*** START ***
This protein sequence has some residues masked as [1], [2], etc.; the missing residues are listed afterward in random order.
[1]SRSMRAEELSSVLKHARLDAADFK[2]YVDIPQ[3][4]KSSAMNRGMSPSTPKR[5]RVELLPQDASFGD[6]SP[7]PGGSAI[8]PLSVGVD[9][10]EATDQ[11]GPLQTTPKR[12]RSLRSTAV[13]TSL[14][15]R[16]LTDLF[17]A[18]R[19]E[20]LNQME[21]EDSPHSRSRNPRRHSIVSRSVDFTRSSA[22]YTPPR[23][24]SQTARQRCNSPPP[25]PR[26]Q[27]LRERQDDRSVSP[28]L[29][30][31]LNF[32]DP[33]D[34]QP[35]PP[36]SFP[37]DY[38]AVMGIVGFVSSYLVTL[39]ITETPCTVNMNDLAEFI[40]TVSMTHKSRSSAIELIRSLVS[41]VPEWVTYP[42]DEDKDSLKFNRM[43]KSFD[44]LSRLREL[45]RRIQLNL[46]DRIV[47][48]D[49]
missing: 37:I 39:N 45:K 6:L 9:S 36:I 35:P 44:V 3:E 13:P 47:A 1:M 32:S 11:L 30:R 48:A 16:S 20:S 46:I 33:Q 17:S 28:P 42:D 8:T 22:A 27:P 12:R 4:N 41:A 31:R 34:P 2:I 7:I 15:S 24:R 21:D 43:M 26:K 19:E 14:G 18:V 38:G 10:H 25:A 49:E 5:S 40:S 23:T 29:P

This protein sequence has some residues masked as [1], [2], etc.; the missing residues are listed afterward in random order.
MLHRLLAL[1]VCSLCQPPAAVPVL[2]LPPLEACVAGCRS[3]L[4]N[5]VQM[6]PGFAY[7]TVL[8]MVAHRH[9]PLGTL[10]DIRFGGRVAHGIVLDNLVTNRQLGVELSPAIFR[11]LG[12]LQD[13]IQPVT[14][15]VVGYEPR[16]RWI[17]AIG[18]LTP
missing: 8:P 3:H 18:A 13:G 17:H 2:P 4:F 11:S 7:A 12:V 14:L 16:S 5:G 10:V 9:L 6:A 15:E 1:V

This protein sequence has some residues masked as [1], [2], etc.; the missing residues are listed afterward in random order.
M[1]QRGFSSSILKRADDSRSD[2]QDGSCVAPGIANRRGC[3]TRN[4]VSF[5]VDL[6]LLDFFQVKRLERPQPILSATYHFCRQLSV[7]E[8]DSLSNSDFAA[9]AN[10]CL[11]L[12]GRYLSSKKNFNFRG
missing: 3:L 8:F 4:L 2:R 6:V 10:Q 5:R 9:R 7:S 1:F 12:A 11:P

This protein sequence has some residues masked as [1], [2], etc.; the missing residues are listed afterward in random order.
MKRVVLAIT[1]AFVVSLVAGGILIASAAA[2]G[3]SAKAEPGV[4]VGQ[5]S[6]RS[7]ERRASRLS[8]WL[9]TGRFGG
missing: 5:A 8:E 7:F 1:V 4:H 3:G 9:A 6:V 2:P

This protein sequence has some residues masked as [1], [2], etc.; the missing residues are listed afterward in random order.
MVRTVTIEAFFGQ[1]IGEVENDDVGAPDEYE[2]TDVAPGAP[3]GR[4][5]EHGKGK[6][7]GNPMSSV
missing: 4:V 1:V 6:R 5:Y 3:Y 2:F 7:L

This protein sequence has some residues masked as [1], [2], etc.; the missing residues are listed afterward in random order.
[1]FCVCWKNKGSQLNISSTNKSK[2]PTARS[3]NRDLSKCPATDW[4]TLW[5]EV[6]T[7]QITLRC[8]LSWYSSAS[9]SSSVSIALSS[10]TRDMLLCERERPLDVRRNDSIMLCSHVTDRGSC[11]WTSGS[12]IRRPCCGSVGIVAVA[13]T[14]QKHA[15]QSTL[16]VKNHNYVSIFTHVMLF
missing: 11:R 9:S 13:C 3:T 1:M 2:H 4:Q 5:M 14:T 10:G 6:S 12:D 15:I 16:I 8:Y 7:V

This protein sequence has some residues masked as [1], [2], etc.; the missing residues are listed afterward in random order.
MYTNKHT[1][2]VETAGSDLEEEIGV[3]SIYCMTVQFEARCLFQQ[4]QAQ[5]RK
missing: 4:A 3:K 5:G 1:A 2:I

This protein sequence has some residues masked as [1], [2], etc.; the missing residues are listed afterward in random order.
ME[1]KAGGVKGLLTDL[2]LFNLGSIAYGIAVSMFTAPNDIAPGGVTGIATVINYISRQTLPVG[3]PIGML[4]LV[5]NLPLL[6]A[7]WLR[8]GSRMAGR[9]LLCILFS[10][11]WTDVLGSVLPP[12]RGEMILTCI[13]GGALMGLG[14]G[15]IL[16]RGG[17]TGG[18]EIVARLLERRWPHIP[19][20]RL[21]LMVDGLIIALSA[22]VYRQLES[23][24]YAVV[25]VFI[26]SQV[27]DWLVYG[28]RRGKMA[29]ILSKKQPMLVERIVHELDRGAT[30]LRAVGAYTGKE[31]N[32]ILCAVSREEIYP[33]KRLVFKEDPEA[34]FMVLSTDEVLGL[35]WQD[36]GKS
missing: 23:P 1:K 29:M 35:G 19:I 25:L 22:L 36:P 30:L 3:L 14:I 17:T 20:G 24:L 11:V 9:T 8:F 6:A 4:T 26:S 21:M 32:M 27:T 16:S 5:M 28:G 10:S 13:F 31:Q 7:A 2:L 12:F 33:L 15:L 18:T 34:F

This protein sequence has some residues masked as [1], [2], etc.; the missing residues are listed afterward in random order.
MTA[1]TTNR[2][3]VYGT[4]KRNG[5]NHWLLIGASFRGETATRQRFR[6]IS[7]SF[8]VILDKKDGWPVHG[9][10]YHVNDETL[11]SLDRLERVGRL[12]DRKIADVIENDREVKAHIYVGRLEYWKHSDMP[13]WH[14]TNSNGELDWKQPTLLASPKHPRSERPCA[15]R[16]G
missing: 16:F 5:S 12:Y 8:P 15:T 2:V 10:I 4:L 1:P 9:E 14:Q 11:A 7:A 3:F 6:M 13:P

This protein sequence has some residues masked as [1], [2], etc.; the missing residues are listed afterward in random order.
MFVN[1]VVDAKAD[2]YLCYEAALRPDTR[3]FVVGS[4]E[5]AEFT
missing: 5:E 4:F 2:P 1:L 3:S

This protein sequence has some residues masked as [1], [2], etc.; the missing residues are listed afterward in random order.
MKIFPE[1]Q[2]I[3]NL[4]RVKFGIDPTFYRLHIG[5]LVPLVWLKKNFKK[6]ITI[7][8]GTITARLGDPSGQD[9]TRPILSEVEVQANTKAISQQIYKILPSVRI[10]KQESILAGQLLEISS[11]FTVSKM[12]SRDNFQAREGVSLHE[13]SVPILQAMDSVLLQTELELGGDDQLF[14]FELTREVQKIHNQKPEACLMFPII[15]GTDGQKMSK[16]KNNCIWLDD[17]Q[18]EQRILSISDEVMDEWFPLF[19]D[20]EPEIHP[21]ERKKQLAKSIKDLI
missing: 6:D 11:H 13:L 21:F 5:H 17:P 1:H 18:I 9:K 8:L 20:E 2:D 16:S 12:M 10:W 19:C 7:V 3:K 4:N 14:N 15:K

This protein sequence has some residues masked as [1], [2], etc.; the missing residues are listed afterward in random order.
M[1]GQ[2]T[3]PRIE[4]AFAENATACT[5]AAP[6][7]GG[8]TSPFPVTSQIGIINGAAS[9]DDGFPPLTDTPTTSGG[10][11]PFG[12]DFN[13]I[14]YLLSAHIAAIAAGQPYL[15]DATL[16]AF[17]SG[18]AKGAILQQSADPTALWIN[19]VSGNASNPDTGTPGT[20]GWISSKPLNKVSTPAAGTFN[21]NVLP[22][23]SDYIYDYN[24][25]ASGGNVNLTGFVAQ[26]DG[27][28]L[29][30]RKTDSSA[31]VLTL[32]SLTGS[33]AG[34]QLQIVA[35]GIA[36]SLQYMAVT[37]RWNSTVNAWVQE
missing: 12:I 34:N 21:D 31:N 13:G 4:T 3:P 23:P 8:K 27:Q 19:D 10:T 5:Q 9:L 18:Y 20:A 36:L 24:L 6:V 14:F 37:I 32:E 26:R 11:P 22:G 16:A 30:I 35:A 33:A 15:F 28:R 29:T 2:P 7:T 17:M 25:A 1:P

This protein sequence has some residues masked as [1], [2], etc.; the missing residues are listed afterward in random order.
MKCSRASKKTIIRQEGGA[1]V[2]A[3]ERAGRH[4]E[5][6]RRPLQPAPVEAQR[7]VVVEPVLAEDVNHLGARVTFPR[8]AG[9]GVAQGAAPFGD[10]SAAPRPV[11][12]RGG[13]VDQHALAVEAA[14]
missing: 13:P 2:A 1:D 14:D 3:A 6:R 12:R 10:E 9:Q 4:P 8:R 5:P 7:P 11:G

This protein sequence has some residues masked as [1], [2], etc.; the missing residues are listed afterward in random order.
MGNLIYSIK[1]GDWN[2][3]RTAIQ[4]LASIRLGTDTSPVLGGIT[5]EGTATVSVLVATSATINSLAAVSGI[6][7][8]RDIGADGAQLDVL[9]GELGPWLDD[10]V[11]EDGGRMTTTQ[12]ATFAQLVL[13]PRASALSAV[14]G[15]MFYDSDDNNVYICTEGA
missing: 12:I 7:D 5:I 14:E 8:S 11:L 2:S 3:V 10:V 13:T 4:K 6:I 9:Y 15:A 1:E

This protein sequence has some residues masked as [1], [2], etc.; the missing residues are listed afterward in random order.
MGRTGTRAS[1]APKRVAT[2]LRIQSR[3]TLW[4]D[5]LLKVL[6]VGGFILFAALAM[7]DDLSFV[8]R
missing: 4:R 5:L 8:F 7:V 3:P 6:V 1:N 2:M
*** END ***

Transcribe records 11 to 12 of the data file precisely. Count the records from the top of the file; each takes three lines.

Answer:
This protein sequence has some residues masked as [1], [2], etc.; the missing residues are listed afterward in random order.
MKIFPE[1]Q[2]I[3]NL[4]RVKFGIDPTFYRLHIG[5]LVPLVWLKKNFKK[6]ITI[7][8]GTITARLGDPSGQD[9]TRPILSEVEVQANTKAISQQIYKILPSVRI[10]KQESILAGQLLEISS[11]FTVSKM[12]SRDNFQAREGVSLHE[13]SVPILQAMDSVLLQTELELGGDDQLF[14]FELTREVQKIHNQKPEACLMFPII[15]GTDGQKMSK[16]KNNCIWLDD[17]Q[18]EQRILSISDEVMDEWFPLF[19]D[20]EPEIHP[21]ERKKQLAKSIKDLI
missing: 6:D 11:H 13:L 21:F 5:H 17:P 1:H 18:I 9:K 8:L 20:E 2:D 16:S 12:M 10:W 19:C 7:V 3:K 4:N 14:N 15:K

This protein sequence has some residues masked as [1], [2], etc.; the missing residues are listed afterward in random order.
M[1]GQ[2]T[3]PRIE[4]AFAENATACT[5]AAP[6][7]GG[8]TSPFPVTSQIGIINGAAS[9]DDGFPPLTDTPTTSGG[10][11]PFG[12]DFN[13]I[14]YLLSAHIAAIAAGQPYL[15]DATL[16]AF[17]SG[18]AKGAILQQSADPTALWIN[19]VSGNASNPDTGTPGT[20]GWISSKPLNKVSTPAAGTFN[21]NVLP[22][23]SDYIYDYN[24][25]ASGGNVNLTGFVAQ[26]DG[27][28]L[29][30]RKTDSSA[31]VLTL[32]SLTGS[33]AG[34]QLQIVA[35]GIA[36]SLQYMAVT[37]RWNSTVNAWVQE
missing: 12:I 34:N 21:D 31:N 13:G 4:T 3:P 23:P 8:K 27:Q 19:D 10:T 5:Q 9:L 18:Y 20:A 36:L 24:L 6:V 14:F 37:I 32:E 26:R 11:P 22:G 16:A 30:I 35:A 33:A 15:F 28:R 29:T 2:P 7:T 17:M 25:A 1:P